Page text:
More than a hope and a prayer for Illinois hospital

In an industry gripped by consolidation, Palos Community Hospital in Palos Heights, Ill., guards its independence with a strong balance sheet and firm leadership from the last of a generation of nuns who once led many of Chicago's hospitals.

Another key is Sister Margaret Wright, 77, who started in the hospital's physical therapy department and became CEO more than 30 years ago. A quiet taskmaster, she also is known for her careful interest in the personal lives of her employees, people who know her say. The former theology student can be tough whether negotiating with insurance carriers or reining in difficult-to-manage doctors, they say.“She holds people accountable, staff as well as physicians,” says David Seaman, CEO of Blue Island-based physicians group Pronger Smith Medical Care LLP. “She's very protective of the institution.”

She will be the sole nun serving as chief executive of a Chicago-area hospital, following the announcement last week that Sister Sheila Lyne, 76, is stepping down as CEO of Mercy Hospital & Medical Center on the Near South Side. Sister Elizabeth Van Straten, 68, who like Ms. Wright is a member of the Religious Hospitallers of St. Joseph, is retiring in January as CEO of St. Bernard Hospital on the South Side.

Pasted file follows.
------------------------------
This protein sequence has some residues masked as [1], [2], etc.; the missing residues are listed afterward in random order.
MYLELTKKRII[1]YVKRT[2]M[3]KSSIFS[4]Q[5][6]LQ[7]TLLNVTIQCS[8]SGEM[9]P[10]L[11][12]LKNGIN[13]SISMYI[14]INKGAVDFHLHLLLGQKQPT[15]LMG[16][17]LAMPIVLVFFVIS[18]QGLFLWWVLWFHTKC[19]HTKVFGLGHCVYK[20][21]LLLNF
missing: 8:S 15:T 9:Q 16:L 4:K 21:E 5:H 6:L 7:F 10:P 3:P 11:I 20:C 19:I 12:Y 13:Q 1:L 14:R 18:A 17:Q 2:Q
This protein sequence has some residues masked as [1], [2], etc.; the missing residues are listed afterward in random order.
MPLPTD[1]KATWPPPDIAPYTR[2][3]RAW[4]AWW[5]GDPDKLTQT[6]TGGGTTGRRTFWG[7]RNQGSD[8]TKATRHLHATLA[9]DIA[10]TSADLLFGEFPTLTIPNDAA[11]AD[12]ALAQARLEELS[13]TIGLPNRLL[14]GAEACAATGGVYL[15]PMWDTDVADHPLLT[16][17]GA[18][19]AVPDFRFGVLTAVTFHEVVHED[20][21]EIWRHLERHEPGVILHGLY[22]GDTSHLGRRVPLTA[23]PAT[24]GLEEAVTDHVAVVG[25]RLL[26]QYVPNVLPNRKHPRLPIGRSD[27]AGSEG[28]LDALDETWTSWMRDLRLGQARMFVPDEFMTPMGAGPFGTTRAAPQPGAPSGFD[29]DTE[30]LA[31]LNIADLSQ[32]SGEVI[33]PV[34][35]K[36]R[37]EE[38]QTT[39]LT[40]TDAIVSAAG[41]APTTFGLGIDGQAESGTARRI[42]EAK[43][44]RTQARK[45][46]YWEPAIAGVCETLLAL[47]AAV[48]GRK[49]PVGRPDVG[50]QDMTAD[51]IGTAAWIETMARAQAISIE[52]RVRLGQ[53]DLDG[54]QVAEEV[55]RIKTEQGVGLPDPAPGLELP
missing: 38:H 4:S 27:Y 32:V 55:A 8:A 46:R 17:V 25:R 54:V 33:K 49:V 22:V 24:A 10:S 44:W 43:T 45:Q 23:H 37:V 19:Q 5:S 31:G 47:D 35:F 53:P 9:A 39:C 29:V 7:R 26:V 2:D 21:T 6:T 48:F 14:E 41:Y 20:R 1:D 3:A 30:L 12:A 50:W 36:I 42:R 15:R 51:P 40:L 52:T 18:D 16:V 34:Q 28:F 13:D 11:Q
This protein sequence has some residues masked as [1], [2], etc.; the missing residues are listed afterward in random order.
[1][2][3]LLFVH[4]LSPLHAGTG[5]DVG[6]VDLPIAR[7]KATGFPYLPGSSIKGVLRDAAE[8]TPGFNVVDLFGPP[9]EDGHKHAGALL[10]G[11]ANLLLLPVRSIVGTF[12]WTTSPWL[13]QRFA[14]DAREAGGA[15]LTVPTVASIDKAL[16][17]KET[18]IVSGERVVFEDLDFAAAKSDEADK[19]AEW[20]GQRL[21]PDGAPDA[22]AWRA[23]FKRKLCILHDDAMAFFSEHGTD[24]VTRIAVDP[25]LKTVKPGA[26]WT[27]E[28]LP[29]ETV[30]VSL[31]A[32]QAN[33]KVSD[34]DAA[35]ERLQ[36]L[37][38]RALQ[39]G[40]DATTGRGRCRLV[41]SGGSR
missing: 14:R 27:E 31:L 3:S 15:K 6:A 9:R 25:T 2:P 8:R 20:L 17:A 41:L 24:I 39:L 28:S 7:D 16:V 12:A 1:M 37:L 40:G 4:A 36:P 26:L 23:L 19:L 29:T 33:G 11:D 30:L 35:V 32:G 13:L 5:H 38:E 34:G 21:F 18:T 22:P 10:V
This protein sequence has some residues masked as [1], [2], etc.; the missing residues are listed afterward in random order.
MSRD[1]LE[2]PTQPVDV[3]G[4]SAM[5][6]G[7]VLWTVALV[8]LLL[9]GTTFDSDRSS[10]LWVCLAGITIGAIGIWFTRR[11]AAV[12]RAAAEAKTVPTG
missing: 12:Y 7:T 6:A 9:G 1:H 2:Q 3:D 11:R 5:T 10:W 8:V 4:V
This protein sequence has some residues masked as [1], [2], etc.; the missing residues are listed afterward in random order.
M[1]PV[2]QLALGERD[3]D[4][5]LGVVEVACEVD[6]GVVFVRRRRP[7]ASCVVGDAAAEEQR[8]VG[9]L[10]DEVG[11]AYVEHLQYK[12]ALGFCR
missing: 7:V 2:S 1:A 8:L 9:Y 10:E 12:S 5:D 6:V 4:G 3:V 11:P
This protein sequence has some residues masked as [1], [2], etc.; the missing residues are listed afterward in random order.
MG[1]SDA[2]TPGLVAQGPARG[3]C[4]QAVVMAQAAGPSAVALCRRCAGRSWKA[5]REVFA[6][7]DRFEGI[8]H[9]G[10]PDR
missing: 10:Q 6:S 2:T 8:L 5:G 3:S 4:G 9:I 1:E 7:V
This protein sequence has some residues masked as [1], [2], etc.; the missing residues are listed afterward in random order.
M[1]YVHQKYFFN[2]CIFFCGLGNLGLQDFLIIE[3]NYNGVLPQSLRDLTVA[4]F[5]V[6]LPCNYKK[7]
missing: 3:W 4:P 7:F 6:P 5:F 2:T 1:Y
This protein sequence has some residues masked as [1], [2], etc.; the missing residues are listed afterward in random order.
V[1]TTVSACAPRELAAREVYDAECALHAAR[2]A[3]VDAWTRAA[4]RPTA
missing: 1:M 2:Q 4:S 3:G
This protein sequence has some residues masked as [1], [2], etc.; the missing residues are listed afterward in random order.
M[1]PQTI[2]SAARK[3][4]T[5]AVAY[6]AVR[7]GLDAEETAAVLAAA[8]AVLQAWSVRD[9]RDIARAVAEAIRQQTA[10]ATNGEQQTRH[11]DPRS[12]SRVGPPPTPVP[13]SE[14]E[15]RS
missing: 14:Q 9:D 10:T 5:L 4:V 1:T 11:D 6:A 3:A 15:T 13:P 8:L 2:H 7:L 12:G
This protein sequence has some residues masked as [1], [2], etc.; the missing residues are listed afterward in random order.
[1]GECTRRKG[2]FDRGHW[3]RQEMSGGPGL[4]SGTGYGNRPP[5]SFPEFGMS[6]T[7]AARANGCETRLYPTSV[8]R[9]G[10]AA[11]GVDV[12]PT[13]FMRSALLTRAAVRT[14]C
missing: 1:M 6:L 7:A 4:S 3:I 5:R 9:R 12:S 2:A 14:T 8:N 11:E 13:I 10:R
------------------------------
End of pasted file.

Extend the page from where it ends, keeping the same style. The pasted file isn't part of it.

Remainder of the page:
Ms. Wright grew up on Chicago's South Side. Her father was a police officer. Her mother was an Irish immigrant and former North Sider who passed her lifelong love of the Cubs to her daughter.

Seeing the nuns in action prompted Ms. Wright to join the Montreal-based order, Ms. Boase says. Ms. Wright took her vows in 1960 and later earned a master's degree in sacramental theology from Marquette University.

Palos, which opened when the south suburban population was booming, faces the challenge of caring for more senior citizens at a time when Medicare reimbursement rates are tightening.The health care program for the elderly and the disabled accounted for 44 percent of net patient revenue in 2011, up from 37.5 percent in 2008. In an era of hospital consolidation, even some of Ms. Wright's admirers say Palos eventually will have to join a larger health care network.

As CEO, Ms. Wright plays a critical role in strategic decisions, such as starting new programs like cardiac care, while paying a close eye to every detail of the operation, says Carole Ruzich, a hospital board member.

To attract new patients, Palos is gearing up for the opening in March of a new, seven-story patient pavilion, part of a plan to convert to all private rooms, while increasing capacity by 13 percent, to 428 beds. But the project has more than doubled the hospital's debt, to about $275 million, since 2009.

Richard Pepper, chairman emeritus of Chicago-based Pepper Construction Group Inc., the hospital's longtime general contractor, says Ms. Wright sets high expectations.

“Let's say our operation is an A,” he says. “Working for Sister Margaret, you got to be an A+.”


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